The enhancement on the next several pages adds variables to remember the last points where pixels were drawn. Using these variables, other member functions of the dc object are called: MoveTo() and LineTo(). The cursor on the scratch pad is told to MoveTo the last point drawn, and draw a LineTo the current point. This makes a smoother, more continuous line.
Of course, the problem that comes up next is that the line is too continuous. You can only draw with this program like an Etch-a-Sketch©: no separate objects. The problem is solved on page 130, where you add code to the OnLButtonDown () function for the application. This is called when the left mouse button is pressed down, storing the current x and y coordinates of the mouse cursor in the variables for the position of the last pixel drawn. This essentially resets the position to draw a line from to a new start position every time the button is pressed again.
In going over this project, I was disappointed that we lost the color control that we had in drawing individual pixels when we started drawing lines. The answer to Exercise 2 on page 138 puts this functionality back by creating a virtual pen to draw with. When we do so, we can set the width and color of the pen easily.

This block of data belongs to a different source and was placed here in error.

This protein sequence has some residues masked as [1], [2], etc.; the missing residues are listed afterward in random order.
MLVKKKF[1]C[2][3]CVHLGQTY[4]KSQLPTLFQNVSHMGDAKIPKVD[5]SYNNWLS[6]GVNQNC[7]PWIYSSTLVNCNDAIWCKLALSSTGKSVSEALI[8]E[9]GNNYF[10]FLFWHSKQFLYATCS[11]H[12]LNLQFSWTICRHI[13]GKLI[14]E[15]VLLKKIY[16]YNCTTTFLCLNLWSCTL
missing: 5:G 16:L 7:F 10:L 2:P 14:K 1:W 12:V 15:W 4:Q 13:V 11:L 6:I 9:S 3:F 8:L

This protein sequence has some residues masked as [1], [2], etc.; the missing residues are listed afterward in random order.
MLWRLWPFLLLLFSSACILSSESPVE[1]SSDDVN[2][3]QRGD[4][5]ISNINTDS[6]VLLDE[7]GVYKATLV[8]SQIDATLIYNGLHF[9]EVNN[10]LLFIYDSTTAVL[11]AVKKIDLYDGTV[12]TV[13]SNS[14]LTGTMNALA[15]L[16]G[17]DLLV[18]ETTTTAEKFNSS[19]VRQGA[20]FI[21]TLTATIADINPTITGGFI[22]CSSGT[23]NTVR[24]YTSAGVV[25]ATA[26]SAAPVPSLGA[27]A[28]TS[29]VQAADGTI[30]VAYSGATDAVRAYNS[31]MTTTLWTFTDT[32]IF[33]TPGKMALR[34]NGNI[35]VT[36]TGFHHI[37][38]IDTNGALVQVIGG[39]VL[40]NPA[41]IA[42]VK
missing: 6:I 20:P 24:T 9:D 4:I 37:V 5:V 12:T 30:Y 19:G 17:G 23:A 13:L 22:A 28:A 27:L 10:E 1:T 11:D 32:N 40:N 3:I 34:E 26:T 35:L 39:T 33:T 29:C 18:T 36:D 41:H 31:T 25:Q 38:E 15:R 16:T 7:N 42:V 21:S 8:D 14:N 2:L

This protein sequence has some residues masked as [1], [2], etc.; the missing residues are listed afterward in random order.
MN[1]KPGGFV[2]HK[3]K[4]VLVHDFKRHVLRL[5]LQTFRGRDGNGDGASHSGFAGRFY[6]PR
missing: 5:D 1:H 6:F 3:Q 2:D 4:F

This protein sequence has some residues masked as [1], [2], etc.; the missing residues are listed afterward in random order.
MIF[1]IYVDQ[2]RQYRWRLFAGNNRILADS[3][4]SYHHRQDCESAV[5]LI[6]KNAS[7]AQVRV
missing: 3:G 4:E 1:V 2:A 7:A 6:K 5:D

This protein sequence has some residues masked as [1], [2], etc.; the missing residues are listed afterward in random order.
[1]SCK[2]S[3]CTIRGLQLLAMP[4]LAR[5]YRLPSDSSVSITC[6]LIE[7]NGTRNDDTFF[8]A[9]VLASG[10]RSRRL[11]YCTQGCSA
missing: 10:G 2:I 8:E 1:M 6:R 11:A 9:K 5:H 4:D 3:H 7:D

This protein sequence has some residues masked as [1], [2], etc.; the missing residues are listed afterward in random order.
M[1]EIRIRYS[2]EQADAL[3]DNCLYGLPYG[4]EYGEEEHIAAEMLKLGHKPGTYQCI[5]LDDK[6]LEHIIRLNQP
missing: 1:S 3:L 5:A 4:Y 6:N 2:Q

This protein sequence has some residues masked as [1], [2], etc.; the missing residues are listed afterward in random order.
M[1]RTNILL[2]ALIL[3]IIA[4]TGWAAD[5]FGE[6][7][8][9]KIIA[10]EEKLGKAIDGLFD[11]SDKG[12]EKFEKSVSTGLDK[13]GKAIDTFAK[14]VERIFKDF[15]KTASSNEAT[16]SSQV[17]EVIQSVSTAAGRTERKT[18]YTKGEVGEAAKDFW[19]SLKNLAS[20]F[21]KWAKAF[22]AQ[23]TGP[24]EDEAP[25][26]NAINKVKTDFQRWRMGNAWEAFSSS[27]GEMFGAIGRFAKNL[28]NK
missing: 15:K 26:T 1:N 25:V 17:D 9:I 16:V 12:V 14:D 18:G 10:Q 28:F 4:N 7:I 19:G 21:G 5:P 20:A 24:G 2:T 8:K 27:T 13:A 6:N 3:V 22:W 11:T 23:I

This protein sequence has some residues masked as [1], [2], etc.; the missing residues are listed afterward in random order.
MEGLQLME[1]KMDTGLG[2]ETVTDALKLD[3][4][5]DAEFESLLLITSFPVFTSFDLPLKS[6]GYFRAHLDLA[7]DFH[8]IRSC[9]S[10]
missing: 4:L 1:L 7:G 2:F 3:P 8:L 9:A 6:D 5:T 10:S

The second project in this chapter is the capture key presses in the MyKey
program. Note the instructions on page 133, that tell you to use the
WM_KEYDOWN message/event. This is triggered whenever a key is pressed.
Also, note the use of the itoa() function, which converts an integer
to an ASCII string. The syntax is not explained, so I will do so here. The
itoa(nChar, strnChar, 10);
is almost understandable. The variable nChar is the integer in memory that the keyboard generated when the key was pressed. The variable strnChar is the string space you created to hold the translation. (The translation is stored in the string space by the function. The number 10 tells the function that the integer passed to it in nChar is to be translated into a decimal integer (base 10) and stored in the string space. Had you wanted it in hexadecimal, you would have put 16 in place of 10 in the function call. Your authors were doing very well until they reversed the first and second arguments to the function in the example on page 135. Note that it is not worded like page 133, which works.